Prime Minister Tony Abbott has announced a multi-million dollar assistance package that will help create jobs in the States affected by the Holden closure in Australia.
Mr Abbott said $100 million in funding will help Ford and Holden workers into new jobs, but concedes that others will encounter difficulty securing new employment.
“Some of them will find it difficult, but many of them will probably be liberated to pursue new opportunities and to get on with their lives,” he said, quoted in an ABC report.
“We have to accept that what was right for people 10 years ago or 20 years ago is not necessarily going to be right or possible for them far into the future, and we do have to be prepared to adapt – individually and collectively.”
According to the report, $60 million will come from the Federal Government while the Victorian Government offered $12 million for the funding. Mr Abbott hopes to get $20 from Holden, while they are still in discussions with the Government of South Australia to get a commitment at about the same level as Victoria’s.
The assistance package did not sit well with SA Premier Jay Weatherill who called it pathetic and inadequate as it will not help workers transition into new jobs.
“The Federal Government’s response to the closure of Holdens is pathetic. It demonstrates that the Federal Government does not understand the enormity of the issue, the urgency of the issue and, worst of all, they express little or no empathy for Holden’s workers and their families,” said Mr Weatherill in an interview on ABC.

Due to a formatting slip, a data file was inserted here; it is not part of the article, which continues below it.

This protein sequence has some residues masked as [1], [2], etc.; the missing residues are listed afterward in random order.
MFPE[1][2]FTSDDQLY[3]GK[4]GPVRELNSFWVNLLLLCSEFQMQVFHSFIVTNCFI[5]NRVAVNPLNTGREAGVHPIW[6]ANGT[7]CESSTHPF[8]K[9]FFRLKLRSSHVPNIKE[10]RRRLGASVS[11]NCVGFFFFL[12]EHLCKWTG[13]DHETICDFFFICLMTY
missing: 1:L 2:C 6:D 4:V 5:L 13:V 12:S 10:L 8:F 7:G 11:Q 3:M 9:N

“We have $50 million of our own that we’ll be contributing to this exercise, but the idea of the paltry sum that’s been put on the table by the Commonwealth going anywhere near the needs of South Australia and those workers and their families is frankly insulting.”
Opposition Leader Bill Shorten also accused Abbott of “continuing to treat workers and businesses in the automotive sector with absolute contempt.”
“Today’s announcement from Prime Minister Abbott is woefully inadequate,” he said in a statement.
“Holden is leaving Australia after 65 years and the responsibility for this sits squarely with Tony Abbott and his government.”
Holden’s decision to cease manufacturing in Australia by 2017 will put 2,900 people out of work – 1,600 from the manufacturing plant in South Australia and 1,300 in Victoria.